Thursday 14 May 2020 2:44 pm

Carnival lays off staff after suspending operations

Cruise operator Carnival has announced plans to lay off staff to conserve cash after suspending sailings due to the coronavirus pandemic. 

Carnival suspended operations of some of its brands in March, but said workforce changes were put on hold “to forestall the financial impact on its employees.” 

Read more: Coronavirus: Carnival shares sink as cruise operator raises equity

At the start of the coronavirus pandemic, two of Carnival’s Princess Cruises ships were struck by the outbreak. The Diamond Princess was moored off the coast of Japan for two weeks in February after 700 cases of the virus were confirmed. 

The Grand Princess was prevented from mooring in San Francisco after authorities learned that some of its passengers had developed coronavirus symptoms. 

Last month, the firm netted $6.4bn of additional liquidity through a combination of senior secured notes, senior convertible notes and common stock. As part of efforts to conserve cash, Carnival  has today also announced layoffs and the furloughing of some staff. The firm will also reduce the working weeks and implement salary reductions.

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Chief executive Arnold Donald said: “Taking these extremely difficult employee actions involving our highly dedicated workforce is a very tough thing to do. Unfortunately, it’s necessary, given the current low level of guest operations and to further endure this pause.”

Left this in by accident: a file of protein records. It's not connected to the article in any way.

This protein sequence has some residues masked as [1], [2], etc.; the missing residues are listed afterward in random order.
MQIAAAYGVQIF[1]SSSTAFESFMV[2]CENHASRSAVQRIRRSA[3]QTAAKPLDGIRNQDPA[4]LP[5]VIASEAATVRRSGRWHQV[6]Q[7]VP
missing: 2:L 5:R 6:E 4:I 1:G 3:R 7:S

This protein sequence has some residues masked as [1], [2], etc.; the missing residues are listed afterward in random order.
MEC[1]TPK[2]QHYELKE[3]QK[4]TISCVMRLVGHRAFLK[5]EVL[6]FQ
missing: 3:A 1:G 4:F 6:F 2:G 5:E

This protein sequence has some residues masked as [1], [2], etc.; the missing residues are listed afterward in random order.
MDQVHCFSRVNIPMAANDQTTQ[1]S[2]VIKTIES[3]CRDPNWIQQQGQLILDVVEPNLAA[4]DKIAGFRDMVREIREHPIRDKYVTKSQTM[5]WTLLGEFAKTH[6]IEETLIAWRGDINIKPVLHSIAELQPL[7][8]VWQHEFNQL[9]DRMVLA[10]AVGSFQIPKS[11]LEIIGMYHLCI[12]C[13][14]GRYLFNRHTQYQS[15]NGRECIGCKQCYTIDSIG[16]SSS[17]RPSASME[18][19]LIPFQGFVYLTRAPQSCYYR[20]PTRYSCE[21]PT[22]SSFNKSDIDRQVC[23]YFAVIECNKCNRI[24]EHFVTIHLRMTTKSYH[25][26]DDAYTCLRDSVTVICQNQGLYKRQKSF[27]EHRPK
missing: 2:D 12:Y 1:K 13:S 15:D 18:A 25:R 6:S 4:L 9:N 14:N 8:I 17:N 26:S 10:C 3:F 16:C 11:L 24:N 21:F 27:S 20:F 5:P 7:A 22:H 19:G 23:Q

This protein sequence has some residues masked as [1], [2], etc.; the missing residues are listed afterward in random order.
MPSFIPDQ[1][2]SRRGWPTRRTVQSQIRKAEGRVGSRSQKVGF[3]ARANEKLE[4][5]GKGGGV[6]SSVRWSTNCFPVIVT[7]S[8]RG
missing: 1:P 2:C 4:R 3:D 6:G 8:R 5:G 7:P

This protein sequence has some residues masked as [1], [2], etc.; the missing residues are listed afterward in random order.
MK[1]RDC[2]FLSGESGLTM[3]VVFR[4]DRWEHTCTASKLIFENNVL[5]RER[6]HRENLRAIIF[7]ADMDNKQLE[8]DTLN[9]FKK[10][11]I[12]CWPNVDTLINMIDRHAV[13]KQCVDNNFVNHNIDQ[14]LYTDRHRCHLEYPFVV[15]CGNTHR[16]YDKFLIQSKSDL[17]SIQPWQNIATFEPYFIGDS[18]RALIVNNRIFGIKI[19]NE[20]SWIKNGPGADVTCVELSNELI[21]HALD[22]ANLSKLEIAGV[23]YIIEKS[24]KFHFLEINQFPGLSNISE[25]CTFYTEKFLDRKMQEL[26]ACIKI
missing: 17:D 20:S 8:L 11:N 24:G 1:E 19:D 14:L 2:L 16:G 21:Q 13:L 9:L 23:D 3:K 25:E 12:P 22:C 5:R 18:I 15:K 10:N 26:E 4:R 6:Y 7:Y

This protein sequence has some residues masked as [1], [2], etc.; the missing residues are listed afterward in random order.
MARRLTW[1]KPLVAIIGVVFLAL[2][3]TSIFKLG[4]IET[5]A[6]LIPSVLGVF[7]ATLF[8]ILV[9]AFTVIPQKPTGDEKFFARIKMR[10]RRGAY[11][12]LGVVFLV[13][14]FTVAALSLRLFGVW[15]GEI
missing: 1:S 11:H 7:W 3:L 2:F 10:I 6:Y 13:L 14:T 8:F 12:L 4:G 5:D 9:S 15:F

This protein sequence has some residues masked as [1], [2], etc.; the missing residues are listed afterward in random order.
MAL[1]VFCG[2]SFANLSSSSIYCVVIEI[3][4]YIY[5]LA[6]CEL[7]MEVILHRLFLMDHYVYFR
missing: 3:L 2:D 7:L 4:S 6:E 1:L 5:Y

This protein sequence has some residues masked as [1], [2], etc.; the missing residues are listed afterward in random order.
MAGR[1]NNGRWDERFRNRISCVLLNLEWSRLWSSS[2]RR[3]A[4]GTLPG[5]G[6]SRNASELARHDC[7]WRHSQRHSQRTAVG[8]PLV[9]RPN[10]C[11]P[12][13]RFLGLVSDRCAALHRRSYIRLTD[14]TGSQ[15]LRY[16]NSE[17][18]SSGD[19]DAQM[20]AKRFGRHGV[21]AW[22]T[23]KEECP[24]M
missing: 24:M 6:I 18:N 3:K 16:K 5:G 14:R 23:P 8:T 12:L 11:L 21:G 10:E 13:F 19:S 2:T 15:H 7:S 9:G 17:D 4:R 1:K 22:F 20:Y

Earlier this week, it was reported that up to 450 jobs at Carnival UK’s headquarters could be cut. Staff who kept their jobs are being asked to accept a 20 per cent pay cut until November, according oto the BBC. 

Carnival said it will continue to pay commissions on cancelled cruises and on future cruise credits when guests rebook. 

The travel sector has been hit hard as countries close borders and governments advise people not to go on holiday. 

Read more: Coronavirus: Carnival shares plummet as firm extends cruise suspensions

However, Carnival’s booking trends for the next year have remained resilient despite lockdowns restricting travel. Fewer than 38 per cent of customers have requested refunds to date. 

Donald said: “Our booking trends for the first half of 2021, which remain within historical ranges, demonstrate the resilience of our brands and the strength of our loyal recurring customer base”. 

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